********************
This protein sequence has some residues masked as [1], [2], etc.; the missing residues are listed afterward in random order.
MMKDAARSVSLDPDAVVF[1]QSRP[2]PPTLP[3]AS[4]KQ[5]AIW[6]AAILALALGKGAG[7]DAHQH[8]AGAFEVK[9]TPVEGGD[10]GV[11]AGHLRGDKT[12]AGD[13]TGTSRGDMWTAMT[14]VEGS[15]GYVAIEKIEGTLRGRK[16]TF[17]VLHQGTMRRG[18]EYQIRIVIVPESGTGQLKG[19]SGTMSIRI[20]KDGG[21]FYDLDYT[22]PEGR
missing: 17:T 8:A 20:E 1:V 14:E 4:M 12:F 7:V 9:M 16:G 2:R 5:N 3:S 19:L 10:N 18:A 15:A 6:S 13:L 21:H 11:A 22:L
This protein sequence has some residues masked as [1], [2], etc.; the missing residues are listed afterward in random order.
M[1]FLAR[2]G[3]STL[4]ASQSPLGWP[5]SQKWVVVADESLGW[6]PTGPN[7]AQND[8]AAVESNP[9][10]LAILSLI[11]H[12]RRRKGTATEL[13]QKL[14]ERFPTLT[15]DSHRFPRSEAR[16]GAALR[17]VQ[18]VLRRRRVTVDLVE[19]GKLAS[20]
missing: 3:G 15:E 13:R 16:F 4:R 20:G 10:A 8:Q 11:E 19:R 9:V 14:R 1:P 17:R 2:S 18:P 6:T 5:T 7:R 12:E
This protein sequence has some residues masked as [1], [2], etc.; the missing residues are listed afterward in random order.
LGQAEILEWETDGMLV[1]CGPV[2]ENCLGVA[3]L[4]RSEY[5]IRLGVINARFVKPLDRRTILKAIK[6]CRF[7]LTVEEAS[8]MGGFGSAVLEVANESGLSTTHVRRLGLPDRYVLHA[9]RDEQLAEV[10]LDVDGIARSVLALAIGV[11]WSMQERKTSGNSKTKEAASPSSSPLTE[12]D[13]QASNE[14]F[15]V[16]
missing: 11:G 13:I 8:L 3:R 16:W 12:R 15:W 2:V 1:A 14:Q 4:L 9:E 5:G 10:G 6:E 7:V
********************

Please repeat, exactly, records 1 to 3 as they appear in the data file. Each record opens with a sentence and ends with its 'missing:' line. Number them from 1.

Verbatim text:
This protein sequence has some residues masked as [1], [2], etc.; the missing residues are listed afterward in random order.
MMKDAARSVSLDPDAVVF[1]QSRP[2]PPTLP[3]AS[4]KQ[5]AIW[6]AAILALALGKGAG[7]DAHQH[8]AGAFEVK[9]TPVEGGD[10]GV[11]AGHLRGDKT[12]AGD[13]TGTSRGDMWTAMT[14]VEGS[15]GYVAIEKIEGTLRGRK[16]TF[17]VLHQGTMRRG[18]EYQIRIVIVPESGTGQLKG[19]SGTMSIRI[20]KDGG[21]FYDLDYT[22]PEGR
missing: 17:T 8:A 20:E 1:V 14:E 4:M 12:F 7:V 9:M 16:G 2:R 5:N 3:S 19:L 10:N 18:A 15:A 6:S 13:L 21:H 11:A 22:L
This protein sequence has some residues masked as [1], [2], etc.; the missing residues are listed afterward in random order.
M[1]FLAR[2]G[3]STL[4]ASQSPLGWP[5]SQKWVVVADESLGW[6]PTGPN[7]AQND[8]AAVESNP[9][10]LAILSLI[11]H[12]RRRKGTATEL[13]QKL[14]ERFPTLT[15]DSHRFPRSEAR[16]GAALR[17]VQ[18]VLRRRRVTVDLVE[19]GKLAS[20]
missing: 3:G 15:E 13:R 16:F 4:R 20:G 10:A 8:Q 11:E 19:R 9:V 14:R 1:P 17:R 2:S 18:P 6:T 5:T 7:R 12:E
This protein sequence has some residues masked as [1], [2], etc.; the missing residues are listed afterward in random order.
LGQAEILEWETDGMLV[1]CGPV[2]ENCLGVA[3]L[4]RSEY[5]IRLGVINARFVKPLDRRTILKAIK[6]CRF[7]LTVEEAS[8]MGGFGSAVLEVANESGLSTTHVRRLGLPDRYVLHA[9]RDEQLAEV[10]LDVDGIARSVLALAIGV[11]WSMQERKTSGNSKTKEAASPSSSPLTE[12]D[13]QASNE[14]F[15]V[16]
missing: 11:G 13:I 8:L 3:R 16:W 12:R 15:W 2:V 1:A 14:Q 4:L 9:E 5:G 10:G 6:E 7:V